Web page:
Jobs rest on market review

By Casey Neill

There are 200 jobs resting on the State Planning Minister’s decision on a proposed Bangholme produce market.
Richard Wynne will seek the Greater Dandenong community’s opinion on the green wedge project through an advisory committee.
Greater Dandenong Council approved the DandyFresh application to develop a Harwood Road site in June last year, and opponents appealed against the decision to the Victorian Civil and Administrative Tribunal (VCAT).
Mr Wynne announced this month that he’d decided to intervene before it reached VCAT, a move he flagged with the Journal last September.
His spokesman said the review would focus on the proposal’s size and scale.
The Greater Dandenong Green Wedge Management Plan caps building heights at 8 metres in green wedge-zoned areas, and site coverage at 20 per cent.
The wholesale produce market would have 10 metre-high buildings and cover about 68 per cent of the site through a 5000 square metre sterilisation facility and 8700 square metre warehouse.
“This proposal deserves a proper examination because our precious green wedges are too important to be put at risk,” the spokesman said.
“We’ve established a considered process, which will help determine whether the project delivers a clear benefit to the community.”
A DandyFresh spokeswoman said 200 jobs were on the line and that more than 40 growers in the South-East had expressed interest in the facility.
“Many of the growers and retailers in this region are currently forced to travel to and from Epping, creating congestion on our roads and adding costs to consumers,” she said.
“The Minister has decided to send this project to a planning panel, avoiding costly and complex delays at VCAT.
“However, it’s also important for him to provide certainty to businesses and consumers in the South-East.”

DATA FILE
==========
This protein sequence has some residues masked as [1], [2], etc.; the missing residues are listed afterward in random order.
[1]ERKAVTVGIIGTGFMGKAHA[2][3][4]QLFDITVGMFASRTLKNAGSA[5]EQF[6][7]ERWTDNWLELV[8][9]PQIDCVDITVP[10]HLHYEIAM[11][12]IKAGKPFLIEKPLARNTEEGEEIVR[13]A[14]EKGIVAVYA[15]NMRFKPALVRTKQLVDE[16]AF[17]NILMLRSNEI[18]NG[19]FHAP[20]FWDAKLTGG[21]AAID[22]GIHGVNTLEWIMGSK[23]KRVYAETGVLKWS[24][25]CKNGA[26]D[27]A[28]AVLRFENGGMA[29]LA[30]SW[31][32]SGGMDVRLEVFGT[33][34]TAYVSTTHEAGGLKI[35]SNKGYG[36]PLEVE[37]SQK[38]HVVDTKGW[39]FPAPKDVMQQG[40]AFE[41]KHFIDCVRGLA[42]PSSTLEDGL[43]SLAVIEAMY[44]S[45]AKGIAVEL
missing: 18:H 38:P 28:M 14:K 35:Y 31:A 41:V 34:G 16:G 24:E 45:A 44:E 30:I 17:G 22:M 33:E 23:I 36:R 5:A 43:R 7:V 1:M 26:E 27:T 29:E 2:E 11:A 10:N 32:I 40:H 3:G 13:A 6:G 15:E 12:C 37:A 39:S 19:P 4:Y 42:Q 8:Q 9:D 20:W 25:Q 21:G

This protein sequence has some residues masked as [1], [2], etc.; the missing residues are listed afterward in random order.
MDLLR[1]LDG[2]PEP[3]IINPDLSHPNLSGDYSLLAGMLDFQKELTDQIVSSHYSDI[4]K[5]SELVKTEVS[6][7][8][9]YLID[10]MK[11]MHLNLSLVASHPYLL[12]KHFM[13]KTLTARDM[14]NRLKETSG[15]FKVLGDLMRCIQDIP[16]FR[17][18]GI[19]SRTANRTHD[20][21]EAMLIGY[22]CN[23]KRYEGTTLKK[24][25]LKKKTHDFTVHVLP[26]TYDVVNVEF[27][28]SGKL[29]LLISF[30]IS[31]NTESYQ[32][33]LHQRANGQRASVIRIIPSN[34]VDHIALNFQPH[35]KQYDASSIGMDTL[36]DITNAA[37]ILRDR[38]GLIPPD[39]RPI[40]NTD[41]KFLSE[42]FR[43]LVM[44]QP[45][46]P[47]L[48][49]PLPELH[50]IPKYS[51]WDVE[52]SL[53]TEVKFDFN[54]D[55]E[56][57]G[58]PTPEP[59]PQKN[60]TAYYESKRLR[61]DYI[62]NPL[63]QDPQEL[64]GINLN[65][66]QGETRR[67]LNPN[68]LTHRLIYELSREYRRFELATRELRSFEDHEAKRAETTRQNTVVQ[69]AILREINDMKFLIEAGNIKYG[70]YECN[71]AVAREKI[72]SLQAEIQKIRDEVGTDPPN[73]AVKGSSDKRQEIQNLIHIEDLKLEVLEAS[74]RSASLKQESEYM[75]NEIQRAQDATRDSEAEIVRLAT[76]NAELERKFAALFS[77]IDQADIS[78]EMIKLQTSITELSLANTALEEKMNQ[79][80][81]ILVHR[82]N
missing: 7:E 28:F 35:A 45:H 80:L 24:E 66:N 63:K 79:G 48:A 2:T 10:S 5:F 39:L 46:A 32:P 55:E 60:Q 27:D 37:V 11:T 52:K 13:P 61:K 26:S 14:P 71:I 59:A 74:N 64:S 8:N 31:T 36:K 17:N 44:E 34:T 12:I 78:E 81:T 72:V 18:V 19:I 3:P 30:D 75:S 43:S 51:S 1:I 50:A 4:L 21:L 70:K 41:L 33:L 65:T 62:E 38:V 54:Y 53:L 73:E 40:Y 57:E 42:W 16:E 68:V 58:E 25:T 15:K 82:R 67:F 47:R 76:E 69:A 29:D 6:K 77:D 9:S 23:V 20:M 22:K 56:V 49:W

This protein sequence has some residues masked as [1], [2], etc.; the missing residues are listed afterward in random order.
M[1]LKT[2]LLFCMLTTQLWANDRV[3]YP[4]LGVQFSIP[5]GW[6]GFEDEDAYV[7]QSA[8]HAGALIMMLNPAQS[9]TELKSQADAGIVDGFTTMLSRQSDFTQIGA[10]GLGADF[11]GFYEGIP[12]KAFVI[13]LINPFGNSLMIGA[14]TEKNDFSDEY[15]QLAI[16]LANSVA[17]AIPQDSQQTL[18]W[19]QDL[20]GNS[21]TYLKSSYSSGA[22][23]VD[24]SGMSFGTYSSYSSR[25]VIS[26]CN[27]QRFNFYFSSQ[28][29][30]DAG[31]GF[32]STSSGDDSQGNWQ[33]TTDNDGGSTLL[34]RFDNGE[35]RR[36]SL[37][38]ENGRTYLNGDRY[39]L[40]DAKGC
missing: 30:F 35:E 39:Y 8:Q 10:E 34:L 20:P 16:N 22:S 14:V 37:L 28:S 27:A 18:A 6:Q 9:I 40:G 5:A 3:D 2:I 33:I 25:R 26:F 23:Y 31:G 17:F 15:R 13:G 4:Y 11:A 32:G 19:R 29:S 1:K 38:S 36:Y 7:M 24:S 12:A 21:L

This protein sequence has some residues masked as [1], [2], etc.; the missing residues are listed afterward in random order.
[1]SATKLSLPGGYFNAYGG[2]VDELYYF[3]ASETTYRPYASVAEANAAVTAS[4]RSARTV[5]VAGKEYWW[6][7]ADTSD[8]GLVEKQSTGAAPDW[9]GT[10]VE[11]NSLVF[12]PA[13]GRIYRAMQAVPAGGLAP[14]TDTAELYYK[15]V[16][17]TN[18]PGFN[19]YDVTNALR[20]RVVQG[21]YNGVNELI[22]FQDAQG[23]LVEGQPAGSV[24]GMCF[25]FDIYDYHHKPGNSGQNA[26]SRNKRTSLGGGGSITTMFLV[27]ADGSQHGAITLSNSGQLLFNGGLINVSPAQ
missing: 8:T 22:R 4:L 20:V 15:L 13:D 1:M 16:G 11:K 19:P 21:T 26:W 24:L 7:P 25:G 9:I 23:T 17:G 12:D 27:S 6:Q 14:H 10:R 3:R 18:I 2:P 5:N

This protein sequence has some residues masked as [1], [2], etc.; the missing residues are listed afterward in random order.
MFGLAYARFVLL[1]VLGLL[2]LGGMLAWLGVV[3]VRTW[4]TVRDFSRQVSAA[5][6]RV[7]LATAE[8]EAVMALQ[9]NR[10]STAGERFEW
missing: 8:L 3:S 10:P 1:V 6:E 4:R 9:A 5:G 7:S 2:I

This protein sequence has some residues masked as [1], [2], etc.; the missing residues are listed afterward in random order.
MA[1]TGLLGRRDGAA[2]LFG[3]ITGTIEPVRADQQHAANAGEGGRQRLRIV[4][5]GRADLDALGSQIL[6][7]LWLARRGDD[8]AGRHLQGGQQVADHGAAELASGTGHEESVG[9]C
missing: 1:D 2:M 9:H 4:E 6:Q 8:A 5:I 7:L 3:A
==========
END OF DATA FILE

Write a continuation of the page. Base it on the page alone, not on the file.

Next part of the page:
Defenders of the South East Green Wedge secretary Barry Ross said the group was relieved that the minister called-in the application “as we consider it is a large-scale industrial-type development that would make a complete mockery of the whole green wedge concept”.
“Green wedges are meant to be about open landscape and rural activities, not large warehouse buildings and the busy truck traffic that this proposal would generate,” he said.
“Hopefully the minister’s action will send a warning shot across the bows of the land bankers and others who are hoping that this proposal will get the go ahead and provide a precedent for more such development in the green wedges.”
Greater Dandenong Councillor Matthew Kirwan opposed the application, along with Cr Maria Sampey, and said the minister’s decision vindicated their stand.
He said the development was “a large-scale industrial development suitable for an Industrial Zone not the Green Wedge, completely incompatible with both the nature of the zone itself and our own council’s recently developed Green Wedge Management Plan”.

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